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#6
(09-03-2019, 09:30 PM)Pawel Kusmierek Wrote:  @James

But the regulations forbid moving more than once to defend your positions. Is breaking the tow directly defending?  I personally have no problem with a car in front of me moving several times on a very long straight (like Monza) to get me out of their slipstream. What I have problem with is the moving twice to block my pass, and especially with moving while I am already passing and hitting me.

To me it is, on some circuits/combo it's really easy to keep up with someone simply with the tow even if you are slower in most parts of the track. As long you stop moving once the car gets really close or approaching the braking zone i think it's ok. Anyway at some point changing too much lines is detrimental to what you "save" breaking the tow. But i agree it has to stop well before the braking zone.

For example here, massive tow at the Nord's straight, he s midly weaving but stops it once we were close and it's fine by me.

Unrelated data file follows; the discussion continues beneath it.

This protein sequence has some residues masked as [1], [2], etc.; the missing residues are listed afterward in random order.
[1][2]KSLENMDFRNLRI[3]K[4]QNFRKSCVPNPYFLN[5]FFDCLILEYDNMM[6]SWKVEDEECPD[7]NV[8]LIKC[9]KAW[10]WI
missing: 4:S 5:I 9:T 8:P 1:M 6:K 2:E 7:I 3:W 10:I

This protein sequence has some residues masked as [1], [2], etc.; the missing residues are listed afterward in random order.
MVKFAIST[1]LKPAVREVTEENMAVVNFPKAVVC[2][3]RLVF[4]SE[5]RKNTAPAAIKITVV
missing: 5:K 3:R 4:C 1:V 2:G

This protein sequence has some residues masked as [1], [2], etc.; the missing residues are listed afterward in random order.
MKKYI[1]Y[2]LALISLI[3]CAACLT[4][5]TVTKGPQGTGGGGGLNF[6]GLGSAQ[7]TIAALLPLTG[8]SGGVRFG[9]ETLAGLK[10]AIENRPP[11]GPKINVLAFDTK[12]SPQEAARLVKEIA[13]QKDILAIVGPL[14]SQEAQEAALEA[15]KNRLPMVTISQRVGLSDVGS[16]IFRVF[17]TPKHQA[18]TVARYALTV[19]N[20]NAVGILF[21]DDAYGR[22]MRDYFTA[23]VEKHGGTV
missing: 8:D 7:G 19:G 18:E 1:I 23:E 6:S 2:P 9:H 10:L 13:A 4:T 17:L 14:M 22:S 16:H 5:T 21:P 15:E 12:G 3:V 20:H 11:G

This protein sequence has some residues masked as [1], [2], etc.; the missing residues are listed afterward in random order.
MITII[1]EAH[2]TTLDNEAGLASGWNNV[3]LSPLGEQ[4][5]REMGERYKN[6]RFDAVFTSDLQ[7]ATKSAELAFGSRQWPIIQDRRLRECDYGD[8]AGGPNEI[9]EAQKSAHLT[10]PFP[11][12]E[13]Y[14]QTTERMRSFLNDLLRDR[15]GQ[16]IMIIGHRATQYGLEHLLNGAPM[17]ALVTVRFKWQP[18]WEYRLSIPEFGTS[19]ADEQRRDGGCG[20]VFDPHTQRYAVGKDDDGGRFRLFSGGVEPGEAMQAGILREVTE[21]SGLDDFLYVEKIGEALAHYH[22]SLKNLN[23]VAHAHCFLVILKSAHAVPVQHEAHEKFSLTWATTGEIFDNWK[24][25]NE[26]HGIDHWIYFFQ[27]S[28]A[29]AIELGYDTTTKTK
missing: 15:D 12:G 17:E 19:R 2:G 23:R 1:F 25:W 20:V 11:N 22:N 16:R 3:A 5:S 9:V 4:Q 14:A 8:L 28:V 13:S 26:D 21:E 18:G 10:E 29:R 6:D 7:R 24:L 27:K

@6:55 (Huge boost at the end within 0.5s, overall about 10km/h faster with the slipstream)
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#7
Yes that's exactly what I mean. Weave to keep me out of slipstream if you think it's worth it, but once we are about to hit the braking zone or one I am about to pass (as in your video), stick to your line.
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#8
(09-03-2019, 12:49 PM)James Blint Wrote:  Several parameters come into play, some cars generate slipstream up to 1.5s in long straight at really high speed (250-300), for example at Le Mans you would start to get some draft within that gap for those with high drag coefficients, but usually the tow becomes really significant under 0.5s (out of "dirty air")

Generally the rule is you can change line once in straight, not only for defending but also break the tow. It's in F1 regulations, as long as you are not too close